Edward III: Troubles with Scotland and France

Troubles with Scotland and France

Edward, who had gone to Scotland on an unsuccessful expedition in 1327, resented the terms of the Treaty of Northampton (1328), by which he had renounced the Scottish throne, and decided to support Edward de Baliol against the young Scottish king David II. King Edward's victory at Halidon Hill in 1333 did not settle the Scottish question, but trouble with France arose to divide his attention.

The series of wars known as the Hundred Years War, which was to dominate Edward's reign, began in 1337. Disputes over English holdings in France, trouble between the great Flemish weaving cities (allies of the English) and their French overlords, and French aid to the Scots were the chief causes of the war. Edward's assumption of the title of king of France in 1340, based on a claim through his mother, which was first advanced in 1328, was an immediate provocation. Edward took an active part in the war, fighting in the naval victory of Sluis (1340), in the famous battle of Crécy (1346), and in the successful siege of Calais (1346–47). His son, the Black Prince, achieved a popular reputation for his exploits, such as his victory at Poitiers (1356), where he captured the French king, John II. The fighting continued sporadically even after the Treaty of Brétigny (1360), by which Edward was awarded a large ransom for the French king and large concessions of French territory. In 1369, Charles V of France renewed the war, but Edward now took less interest in it. Various factors, among them the poor health of the Black Prince, led to a truce in 1375.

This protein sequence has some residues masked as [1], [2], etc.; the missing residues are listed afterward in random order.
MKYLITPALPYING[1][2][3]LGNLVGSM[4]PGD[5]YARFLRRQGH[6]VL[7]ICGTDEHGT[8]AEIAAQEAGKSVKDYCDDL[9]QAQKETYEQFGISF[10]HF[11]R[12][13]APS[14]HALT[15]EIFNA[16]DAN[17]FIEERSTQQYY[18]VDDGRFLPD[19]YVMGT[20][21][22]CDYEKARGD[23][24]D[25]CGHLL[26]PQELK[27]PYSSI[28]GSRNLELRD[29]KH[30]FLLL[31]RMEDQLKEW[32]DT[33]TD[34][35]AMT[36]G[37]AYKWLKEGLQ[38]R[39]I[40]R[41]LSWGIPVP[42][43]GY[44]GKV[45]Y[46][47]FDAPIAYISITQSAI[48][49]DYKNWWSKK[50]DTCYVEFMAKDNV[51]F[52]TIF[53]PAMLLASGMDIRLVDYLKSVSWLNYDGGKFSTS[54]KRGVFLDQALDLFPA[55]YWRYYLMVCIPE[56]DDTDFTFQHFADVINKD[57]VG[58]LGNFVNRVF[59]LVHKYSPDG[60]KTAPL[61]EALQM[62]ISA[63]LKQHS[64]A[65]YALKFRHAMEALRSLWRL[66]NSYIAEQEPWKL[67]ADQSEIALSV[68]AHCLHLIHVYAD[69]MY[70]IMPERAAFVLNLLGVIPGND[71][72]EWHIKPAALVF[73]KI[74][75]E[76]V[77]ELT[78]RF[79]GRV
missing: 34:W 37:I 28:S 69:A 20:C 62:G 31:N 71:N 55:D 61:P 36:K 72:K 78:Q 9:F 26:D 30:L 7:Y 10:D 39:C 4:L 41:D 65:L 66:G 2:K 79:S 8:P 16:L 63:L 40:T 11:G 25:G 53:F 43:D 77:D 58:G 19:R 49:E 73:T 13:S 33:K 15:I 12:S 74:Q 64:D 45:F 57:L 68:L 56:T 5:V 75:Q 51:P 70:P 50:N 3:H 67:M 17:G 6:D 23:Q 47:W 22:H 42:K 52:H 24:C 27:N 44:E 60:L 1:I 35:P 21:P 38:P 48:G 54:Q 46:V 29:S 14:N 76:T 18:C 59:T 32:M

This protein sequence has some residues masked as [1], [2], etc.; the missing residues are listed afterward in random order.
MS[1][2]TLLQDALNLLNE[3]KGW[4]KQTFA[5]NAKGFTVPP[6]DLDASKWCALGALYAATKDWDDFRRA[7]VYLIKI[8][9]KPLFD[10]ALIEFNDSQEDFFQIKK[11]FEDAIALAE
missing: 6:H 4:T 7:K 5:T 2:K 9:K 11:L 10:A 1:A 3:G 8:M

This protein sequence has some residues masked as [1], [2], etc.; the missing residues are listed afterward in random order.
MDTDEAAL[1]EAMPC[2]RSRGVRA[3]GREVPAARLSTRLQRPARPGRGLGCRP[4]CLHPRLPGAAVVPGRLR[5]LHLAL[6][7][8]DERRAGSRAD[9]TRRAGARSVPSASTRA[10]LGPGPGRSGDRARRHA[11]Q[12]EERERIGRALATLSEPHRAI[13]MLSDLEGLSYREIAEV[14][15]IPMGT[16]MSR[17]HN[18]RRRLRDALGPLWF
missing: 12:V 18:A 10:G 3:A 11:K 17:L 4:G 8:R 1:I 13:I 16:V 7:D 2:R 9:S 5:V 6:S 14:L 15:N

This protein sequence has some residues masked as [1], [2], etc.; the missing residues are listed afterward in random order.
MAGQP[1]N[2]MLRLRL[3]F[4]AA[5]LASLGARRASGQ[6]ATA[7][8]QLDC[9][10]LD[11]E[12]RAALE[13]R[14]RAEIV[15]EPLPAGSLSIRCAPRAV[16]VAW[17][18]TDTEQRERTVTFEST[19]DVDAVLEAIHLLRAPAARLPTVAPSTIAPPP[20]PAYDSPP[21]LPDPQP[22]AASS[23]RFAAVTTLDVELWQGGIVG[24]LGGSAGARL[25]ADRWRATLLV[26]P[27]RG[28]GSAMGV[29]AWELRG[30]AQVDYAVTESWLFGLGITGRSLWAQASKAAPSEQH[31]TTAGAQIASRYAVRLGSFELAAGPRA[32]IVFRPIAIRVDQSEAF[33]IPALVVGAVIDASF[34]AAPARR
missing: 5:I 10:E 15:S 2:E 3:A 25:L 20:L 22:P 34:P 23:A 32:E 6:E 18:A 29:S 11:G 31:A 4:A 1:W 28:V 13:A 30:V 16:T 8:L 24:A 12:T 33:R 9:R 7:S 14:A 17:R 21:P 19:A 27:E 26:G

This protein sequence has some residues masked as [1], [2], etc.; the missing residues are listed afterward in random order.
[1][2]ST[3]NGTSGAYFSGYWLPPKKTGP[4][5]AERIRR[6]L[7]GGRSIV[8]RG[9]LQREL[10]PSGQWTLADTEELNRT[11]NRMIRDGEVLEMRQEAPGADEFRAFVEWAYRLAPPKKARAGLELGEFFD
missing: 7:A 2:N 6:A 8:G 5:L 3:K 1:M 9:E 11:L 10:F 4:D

Wars with the Scots, who had been receiving French aid, continued in a desultory manner. In 1346 the English had won a victory at Neville's Cross in England and made a prisoner of David II; in 1356, Edward had gone into Scotland on a harrying expedition known as Burnt Candlemas. Like the French wars, however, the Scottish wars were inconclusive in Edward's reign.

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